This however is also causing issues regarding superannuation. The Association of Superannuation Funds of Australia (ASFA) noted almost a quarter of self-employed people to have no super and less likely to meet the $450 per month earning threshold with any one employer as recorded in February 2018. It has been suggested a new ‘dependant contractor’ category to be made, ditching the earning threshold.

Further taxation issues have arisen from this new gig economy with the Australian Tax Office (ATO) updating guidelines for people earning income via digital platforms to also include ride sharing, short-term property or room rentals or skills on demand, as changed in June 2019. The ATO warn they will be matching data earnings from such above-mentioned platforms.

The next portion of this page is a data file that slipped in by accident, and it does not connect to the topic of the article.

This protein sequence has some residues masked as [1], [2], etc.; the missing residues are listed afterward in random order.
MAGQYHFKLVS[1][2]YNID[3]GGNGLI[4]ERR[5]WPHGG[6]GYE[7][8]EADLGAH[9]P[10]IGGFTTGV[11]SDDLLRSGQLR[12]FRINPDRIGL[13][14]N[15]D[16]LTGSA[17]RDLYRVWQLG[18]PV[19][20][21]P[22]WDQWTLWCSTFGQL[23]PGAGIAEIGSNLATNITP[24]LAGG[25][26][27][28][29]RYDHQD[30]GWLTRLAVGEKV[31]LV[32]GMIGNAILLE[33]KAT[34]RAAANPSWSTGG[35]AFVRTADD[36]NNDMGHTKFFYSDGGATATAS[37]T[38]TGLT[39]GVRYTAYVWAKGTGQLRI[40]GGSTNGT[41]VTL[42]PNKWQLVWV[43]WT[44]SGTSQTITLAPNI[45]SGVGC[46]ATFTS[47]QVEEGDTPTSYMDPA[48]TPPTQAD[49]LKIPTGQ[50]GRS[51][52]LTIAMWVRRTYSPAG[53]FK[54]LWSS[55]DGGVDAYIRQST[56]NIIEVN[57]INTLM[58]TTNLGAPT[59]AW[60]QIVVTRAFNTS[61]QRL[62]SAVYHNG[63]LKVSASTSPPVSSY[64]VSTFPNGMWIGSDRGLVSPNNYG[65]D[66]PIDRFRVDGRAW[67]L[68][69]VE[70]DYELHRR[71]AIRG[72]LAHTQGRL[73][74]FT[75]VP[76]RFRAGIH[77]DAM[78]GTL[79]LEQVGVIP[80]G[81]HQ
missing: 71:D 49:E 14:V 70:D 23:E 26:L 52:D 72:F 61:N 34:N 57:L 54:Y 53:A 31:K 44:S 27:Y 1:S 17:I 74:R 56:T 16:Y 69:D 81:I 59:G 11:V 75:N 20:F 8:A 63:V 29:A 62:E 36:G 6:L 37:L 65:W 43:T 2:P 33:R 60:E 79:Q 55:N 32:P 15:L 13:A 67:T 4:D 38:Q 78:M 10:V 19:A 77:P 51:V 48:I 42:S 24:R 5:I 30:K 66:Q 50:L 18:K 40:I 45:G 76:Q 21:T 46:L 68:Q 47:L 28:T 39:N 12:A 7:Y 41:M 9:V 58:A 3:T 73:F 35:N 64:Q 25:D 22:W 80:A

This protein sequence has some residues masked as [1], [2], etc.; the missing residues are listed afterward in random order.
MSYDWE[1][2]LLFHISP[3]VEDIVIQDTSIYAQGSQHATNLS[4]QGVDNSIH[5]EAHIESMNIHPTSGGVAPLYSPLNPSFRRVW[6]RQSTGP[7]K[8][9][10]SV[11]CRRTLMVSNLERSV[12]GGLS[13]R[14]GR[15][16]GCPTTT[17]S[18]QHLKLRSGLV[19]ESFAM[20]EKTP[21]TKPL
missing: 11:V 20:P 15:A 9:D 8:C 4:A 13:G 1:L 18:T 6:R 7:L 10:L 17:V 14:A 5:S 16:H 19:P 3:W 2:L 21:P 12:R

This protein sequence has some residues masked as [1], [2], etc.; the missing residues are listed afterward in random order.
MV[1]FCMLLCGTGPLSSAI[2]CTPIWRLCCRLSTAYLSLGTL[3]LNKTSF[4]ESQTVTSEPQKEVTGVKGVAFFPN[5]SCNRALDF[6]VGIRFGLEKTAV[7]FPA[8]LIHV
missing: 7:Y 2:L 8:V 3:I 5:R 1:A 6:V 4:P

If you want to know more about how to navigate through these gig economy changes, please get in touch with the team via email or phone us 02 9415 1511. Speak soon!

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Don’t let your Christmas generosity cause unwanted tax for your business

Don’t let your Christmas generosity cause unwanted tax for your business

When celebrating Christmas with your staff in the form of Christmas parties or gifts, be sure to keep accurate record as certain scenarios may attract Fringe Benefit Tax (FBT). Since 1986, the FBT system has existed in order to tax on things on the fringe, as the name suggests or outside of your salary package.

There is no separate FBT for the Festive Season however you may encounter several different circumstances when providing these events to your staff. This could also include fringe benefits provided by you to past and future employees and their associates (spouses and children), an associate or those under an arrangement with a third part to any current employees.